One request that came from my last post on my image classifier for Trinidad and Tobago Hummingbirds was for a walkthrough of how to host the Fast.ai driven classifier in Azure. This is my attempt to document the steps.
Firstly, you will need an Azure account, which is free to sign up and which I believe you can get up to $100 free credit to start with when you sign up as a student. This should be enough for this task, as we will be using the “Azure Websites for Containers” feature, but note that the lowest tier hosting for this estimates costs approximately $40 USD a month based on the Azure pricing calculator. To get recurring monthly free credits the options include buying a Visual Studio subscription (which will get you at least $70 in credit a month) but I am not sure what the options are for students other than the one time free credit which expires 12 months after signup.
You will also need at least a free Dockerhub account. Docker Hub is the container hosting repository which we will reference from our Azure Website for Containers configuration to tell it where to get its Docker image from. Usually once you have installed Docker you’d be required to setup an account in Dockerhub to be able to pull images.
For learning, using the Cougar or Not repository on Github whose author deserves much credit for his work, was excellent for getting a starter Dockerfile as well as Fastai driven app since it includes the model file, although some modification to the app was needed to work with the updated Fastai libraries, the steps of which are documented in Fastai forums and in a pull request that is pending acceptance to the main branch of his repo.
Once you get this app running, it’s easy enough to rewrite the code bits in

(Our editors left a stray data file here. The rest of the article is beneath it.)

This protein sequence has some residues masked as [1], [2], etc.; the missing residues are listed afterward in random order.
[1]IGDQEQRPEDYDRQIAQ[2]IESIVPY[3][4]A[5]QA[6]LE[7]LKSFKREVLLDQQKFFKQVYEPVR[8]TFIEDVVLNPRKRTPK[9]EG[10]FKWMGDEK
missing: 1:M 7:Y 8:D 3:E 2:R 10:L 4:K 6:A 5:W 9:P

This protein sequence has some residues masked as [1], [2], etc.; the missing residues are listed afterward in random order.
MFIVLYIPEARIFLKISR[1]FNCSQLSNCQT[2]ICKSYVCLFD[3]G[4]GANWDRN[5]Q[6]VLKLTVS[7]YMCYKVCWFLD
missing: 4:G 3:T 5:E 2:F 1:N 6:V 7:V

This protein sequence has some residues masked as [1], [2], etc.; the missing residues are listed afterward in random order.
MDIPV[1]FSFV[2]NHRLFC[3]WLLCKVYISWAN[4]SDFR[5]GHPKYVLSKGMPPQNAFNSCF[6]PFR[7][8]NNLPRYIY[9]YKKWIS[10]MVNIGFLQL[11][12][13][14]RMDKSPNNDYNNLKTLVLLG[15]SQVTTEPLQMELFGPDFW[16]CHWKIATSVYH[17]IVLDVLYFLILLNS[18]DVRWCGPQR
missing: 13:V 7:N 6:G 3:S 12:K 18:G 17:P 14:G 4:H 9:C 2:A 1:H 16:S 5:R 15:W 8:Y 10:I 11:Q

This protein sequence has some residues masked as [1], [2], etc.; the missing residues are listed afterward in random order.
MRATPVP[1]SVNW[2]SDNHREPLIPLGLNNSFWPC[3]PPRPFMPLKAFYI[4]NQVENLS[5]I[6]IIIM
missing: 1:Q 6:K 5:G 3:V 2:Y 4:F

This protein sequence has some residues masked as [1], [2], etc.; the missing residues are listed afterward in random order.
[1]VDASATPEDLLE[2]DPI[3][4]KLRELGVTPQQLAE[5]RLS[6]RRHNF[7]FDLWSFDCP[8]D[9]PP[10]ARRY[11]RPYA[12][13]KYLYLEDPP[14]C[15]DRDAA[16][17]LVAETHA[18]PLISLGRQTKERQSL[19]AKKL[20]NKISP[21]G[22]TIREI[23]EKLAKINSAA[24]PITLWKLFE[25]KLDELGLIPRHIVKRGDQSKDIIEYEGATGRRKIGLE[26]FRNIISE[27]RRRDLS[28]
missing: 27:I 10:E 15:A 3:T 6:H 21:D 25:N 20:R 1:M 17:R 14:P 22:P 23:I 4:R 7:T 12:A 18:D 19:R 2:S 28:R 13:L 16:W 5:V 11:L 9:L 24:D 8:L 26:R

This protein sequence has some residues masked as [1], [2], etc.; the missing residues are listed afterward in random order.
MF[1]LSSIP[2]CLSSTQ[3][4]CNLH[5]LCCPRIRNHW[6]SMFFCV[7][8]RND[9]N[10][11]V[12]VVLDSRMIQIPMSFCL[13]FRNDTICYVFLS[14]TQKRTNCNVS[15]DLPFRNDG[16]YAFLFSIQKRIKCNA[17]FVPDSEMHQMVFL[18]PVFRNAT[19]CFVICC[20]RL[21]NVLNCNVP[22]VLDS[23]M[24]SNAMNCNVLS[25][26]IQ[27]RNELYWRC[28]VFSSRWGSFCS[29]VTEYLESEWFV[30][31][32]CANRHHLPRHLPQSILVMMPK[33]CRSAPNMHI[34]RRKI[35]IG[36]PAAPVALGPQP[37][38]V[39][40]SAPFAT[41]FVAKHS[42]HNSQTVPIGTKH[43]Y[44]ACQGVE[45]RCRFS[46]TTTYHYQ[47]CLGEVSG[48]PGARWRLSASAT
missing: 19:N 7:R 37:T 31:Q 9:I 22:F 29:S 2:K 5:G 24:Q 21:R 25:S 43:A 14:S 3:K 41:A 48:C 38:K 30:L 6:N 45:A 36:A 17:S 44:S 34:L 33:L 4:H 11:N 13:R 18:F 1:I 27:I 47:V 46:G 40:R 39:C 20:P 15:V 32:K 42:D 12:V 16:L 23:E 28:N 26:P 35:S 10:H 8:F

cougar.py for your own model once you’ve downloaded the model file (usually a
.pth extension file) from the server you trained the model on. My fork of Cougar or Not has my modified code for the hummingbird classifier if you want to take a look at just how simple that is to learn, as I didn’t use python or Starlette until recently myself.
So with infrastructure done, let’s take a look at the technical bits. If you’re familiar with Docker, great! If you’re like me and know it but only used it passively and locally, the documentation page gave me the exact commands I needed to build and run the Dockerfile on my local machine without issue and publish it to my Dockerhub repository.
docker build -t <imageName> .
and can then run the image locally using
docker run -p 4000:8008 <imageName>
to test and make sure all our custom bits are working (the app runs on port 8008, but the mapping above lets you run on http://localhost:4000).
I then logged in to Dockerhub with
and after customising the running app for my model I then tagged it with my proposed repository image name with
docker tag image username/repository:tag
so in my case this was
docker tag hummingbird nissan/fastai-hummingbird-classifier
before publishing it to Docker Hub with
docker push username/repository:tag
So with the Docker part completed, I then logged in to the Azure portal and created a new Azure Website for Containers app.
There are some bits to configure, like configuring the URL (<name>.azurewebsites.net) and choosing the container type (Linux) but there are a few key steps here is to get it working with your Dockerhub published container and to keep it on the lowest priced tier so you don’t burn out your credits.
The first step is to expand the “App Service plan/location” setting and create a new App Service plan in the wizard settings that use the Dev/Test workload settings, and not the default plan which uses a Premium (aka higher cost) subscription which you don’t need for testing. I selected the B1 plan, unfortunately there are no “free” website app plans for Linux containers but this is the cheapest I identified.
With this set, we look at the Configure Container screen and point it to our Docker Hub published image.
Then we click Apply and OK to complete the creation of our new Azure Web App for Containers app. After a few minutes it should be up and running, but remember the image file is about 750MB so it will take a little while after Azure indicates it completed creation and publishing of the app URL for Azure to pull in the container image and actually start it running.
You can check the log file in the Azure portal to verify your container pull has completed and is loaded before trying to load the site.
You should then have your container running inside the Azure URL you specified.
If you want to do more advanced setups there’s sufficient documentation on using Azure for setting up a DevOps pipeline and other production-level tips as well. Happy hacking!